News Story

Almost Entire County Commission Overthrown After Spending Splurge

$9 million 'dark sky preserve' bridge-to-nowhere too far for Emmet County

Editor's note: This story was changed to include comments from Commissioner Bert Notestine after publication.

While primary elections for local offices rarely garner much attention, the results of the August election were dramatic for one county in northern lower Michigan. Of seven members of the current county commission, only one will be on the fall ballot.

“I did not anticipate such a dramatic and historic turnover on the Emmet County board,” said Commissioner Charlie MacInnis, who ran unopposed in the primary. “The community clearly didn’t support the massive spending projects that were undertaken without adequate planning or voter approval.” Four of the seven incumbents lost primary contests while another two did not seek re-election.

Last year, county commissioners built a $1.7 million substation for emergency medical technicians (EMTs) and planned to break ground on a $9 million “dark sky” observatory. MacInnis criticized both decisions.

Nancy Sarowski, chairperson of the Emmet County Republican Party, pointed to MacInnis’ commentaries written in local newspapers to explain the election results. The commentaries gave details on county projects that the commissioner got through the Freedom of Information Act.

“Many people, at first, thought he was exaggerating: no contracts, except an hourly rate, no scope of project, no budget, no performance bonds and the like. When the sitting commissioners failed to rebut Charlie, the public began to pay attention,” she said.

Larry Cassidy is one of the four incumbents who lost.

“I stand behind what we had done,” he said. “I think we did a phenomenal job at the county. We’re the strongest financially in the state and we have some great projects but 69 percent of the people wanted a change and I’m OK with that.”

Two-term Commissioner Bert Notestine says he wasn’t surprised by his defeat.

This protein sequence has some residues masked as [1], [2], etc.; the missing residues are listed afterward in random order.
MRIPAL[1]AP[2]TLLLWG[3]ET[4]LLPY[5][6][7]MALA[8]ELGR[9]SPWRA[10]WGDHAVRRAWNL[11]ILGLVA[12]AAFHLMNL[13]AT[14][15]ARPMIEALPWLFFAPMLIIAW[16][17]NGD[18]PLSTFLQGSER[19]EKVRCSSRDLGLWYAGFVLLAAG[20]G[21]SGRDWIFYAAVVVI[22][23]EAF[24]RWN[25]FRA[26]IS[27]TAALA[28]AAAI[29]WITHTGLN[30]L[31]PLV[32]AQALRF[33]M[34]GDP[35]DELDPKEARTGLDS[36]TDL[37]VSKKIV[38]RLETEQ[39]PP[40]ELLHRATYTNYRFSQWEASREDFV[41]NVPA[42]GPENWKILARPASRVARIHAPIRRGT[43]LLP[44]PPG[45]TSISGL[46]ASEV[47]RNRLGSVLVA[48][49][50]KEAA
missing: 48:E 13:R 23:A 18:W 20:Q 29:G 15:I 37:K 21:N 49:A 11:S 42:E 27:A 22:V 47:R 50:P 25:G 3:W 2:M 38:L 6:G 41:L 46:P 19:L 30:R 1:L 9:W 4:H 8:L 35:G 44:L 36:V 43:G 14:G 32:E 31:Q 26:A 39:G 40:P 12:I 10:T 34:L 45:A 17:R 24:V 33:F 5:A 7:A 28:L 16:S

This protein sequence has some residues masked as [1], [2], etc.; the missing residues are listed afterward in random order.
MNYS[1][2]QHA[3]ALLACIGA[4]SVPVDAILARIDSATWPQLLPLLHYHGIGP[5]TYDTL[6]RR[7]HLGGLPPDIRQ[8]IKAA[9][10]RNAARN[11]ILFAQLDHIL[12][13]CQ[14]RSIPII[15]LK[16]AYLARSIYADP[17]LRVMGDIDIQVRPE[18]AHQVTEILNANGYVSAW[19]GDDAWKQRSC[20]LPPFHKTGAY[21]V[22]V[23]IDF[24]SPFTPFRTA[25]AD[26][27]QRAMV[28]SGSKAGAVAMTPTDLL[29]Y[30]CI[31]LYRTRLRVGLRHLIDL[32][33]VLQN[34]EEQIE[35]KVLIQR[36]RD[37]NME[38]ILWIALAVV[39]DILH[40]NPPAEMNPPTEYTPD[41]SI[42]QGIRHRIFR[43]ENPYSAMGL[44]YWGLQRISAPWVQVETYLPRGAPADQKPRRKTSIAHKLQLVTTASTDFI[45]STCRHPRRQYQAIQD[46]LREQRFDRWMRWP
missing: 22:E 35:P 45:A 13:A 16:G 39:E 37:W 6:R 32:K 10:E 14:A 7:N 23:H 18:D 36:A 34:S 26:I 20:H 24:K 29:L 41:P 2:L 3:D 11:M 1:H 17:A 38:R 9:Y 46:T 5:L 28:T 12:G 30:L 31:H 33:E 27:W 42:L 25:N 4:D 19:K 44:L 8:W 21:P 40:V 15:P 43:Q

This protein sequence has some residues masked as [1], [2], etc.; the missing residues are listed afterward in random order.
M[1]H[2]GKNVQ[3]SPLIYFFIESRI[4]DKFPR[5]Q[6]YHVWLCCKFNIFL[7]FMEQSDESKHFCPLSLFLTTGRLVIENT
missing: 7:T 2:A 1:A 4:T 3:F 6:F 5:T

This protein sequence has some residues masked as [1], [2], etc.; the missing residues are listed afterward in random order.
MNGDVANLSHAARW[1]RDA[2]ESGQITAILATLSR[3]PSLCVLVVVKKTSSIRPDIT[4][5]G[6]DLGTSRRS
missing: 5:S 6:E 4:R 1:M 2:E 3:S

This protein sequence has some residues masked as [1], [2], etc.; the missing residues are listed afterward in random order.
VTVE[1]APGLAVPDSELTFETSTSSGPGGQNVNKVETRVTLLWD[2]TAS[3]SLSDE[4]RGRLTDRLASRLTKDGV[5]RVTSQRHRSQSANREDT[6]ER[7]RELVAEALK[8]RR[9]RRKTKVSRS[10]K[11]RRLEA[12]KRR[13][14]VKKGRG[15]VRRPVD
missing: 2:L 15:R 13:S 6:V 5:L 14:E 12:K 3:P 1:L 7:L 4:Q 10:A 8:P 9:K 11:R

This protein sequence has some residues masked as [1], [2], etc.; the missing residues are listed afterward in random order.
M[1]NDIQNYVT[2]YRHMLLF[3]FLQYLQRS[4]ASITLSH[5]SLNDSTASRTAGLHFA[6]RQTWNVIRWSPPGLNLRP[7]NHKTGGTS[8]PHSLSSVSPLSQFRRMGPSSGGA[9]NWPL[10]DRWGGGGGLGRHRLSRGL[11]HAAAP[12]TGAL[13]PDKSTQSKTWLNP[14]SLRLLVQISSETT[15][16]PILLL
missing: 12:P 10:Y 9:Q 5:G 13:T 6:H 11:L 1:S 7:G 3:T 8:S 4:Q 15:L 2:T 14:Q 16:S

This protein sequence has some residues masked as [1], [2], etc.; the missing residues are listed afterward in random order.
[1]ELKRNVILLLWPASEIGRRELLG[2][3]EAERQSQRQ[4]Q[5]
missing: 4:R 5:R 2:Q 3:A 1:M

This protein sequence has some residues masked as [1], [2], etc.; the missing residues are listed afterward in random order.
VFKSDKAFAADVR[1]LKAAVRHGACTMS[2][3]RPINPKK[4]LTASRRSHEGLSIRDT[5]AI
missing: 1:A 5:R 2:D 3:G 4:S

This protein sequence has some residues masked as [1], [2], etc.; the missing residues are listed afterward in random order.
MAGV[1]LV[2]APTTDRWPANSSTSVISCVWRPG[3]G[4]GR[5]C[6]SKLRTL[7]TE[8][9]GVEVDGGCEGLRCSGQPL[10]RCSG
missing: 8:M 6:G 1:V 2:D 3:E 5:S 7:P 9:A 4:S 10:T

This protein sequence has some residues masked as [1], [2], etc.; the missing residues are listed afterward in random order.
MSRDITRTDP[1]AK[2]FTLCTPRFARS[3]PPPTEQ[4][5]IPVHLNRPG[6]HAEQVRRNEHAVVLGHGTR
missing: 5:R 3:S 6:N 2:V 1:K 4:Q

“The fact that the local paper was very much against the incumbent board members had a tremendous impact on the results,” said Notestine. He said the basis for all the commissioners’ decisions was solid and believes the projects will pay off for the county in the long run.

Last year, MacInnis took Michigan Capitol Confidential on a tour of the projects, which was included in a video.

His fellow commissioners claimed he had no authorization to invite a video producer into the new ambulance substation, which was about to open.

The Emmet County Republican Party began a campaign to recruit candidates to challenge sitting commissioners. Sarowski said that MacInnis impressed a number of people and motivated them to seek office. She and MacInnis brought the candidates up to speed on the issues and helped them campaign.

“Although all the nominees ran their own individual campaigns, I am confident that they are united in their desire to bring openness and accountability to county government,” said MacInnis.

Emmet County is Republican, with 75 percent of the votes in the August primary cast on the Republican side. No Democrats ran in the primary election, and most of the winners from the August primary will be unopposed in November. Two independents will face off in one district.

Sarowski says many people have told her the election gave them hope.

“Hope that wrongs can be righted. Hope that good people can be elected. Hope that liberally (bent) newspapers can do good reporting. Hope that our tax money can be allocated responsibly,” said Sarowski.

Michigan Capitol Confidential is the news source produced by the Mackinac Center for Public Policy. Michigan Capitol Confidential reports with a free-market news perspective.